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Neurology. 1999 Nov 10;53(8):1711-8.

Geographic variation of MS incidence in two prospective studies of US women.

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Department of Epidemiology, Harvard School of Public Health, Boston, MA 02115, USA.



To estimate the incidence of MS and its relation to latitude in two ongoing prospective studies of US women.


A higher incidence of MS has been found in northern areas compared with southern areas of the United States and other countries, but the attenuation of this gradient in Europe in the last few decades and the consideration of ethnic factors have led some authors to question the existence of a strong association between MS and latitude.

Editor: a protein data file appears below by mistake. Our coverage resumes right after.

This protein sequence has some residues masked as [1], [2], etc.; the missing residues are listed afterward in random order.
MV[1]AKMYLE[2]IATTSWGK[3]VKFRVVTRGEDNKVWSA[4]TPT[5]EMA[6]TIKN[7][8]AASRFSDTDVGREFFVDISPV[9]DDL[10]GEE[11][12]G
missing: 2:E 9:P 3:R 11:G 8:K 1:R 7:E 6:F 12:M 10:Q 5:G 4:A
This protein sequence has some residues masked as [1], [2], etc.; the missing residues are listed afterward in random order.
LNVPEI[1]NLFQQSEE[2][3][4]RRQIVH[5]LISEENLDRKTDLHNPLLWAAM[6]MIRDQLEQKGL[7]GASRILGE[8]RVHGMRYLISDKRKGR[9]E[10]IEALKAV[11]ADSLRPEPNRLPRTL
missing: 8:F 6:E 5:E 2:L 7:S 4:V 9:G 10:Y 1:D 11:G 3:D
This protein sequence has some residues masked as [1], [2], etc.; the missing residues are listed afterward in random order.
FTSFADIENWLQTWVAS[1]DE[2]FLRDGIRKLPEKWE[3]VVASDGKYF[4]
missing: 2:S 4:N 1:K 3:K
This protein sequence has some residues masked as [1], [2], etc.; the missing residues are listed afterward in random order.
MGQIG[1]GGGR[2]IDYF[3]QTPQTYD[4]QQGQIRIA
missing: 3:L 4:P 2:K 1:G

The authors identified new cases of MS among participants in the Nurses' Health Study (NHS), which took place between 1976 and 1994, and in the Nurses' Health Study II (NHS II), which took place between 1989 and 1995. The NHS included women born between 1920 and 1946, and the NHS II included women born between 1947 and 1964.


The incidence of MS among NHS participants (181 definite/probable patients) increased significantly with latitude (p = 0.03, trend). Adjusted rate ratios were 3.5 (95% CI, 1.1, 11.3) for the north and 2.7 (95% CI, 0.8, 8.9) for the middle tiers relative to the southern tier. Among NHS II women (131 definite/probable patients), no association between latitude and MS was found (p = 0.89, trend). Adjusted rate ratios were 0.8 (95% CI, 0.4, 1.6) for the northern areas and 0.9 (95%, 0.4, 1.8) for the middle areas, relative to the southern areas.


The association between latitude and risk of MS in the United States was corroborated, but there was an attenuation of the north-south gradient over time. If confirmed, this finding could provide new clues to identifying environmental causes of the disease.

[Indexed for MEDLINE]

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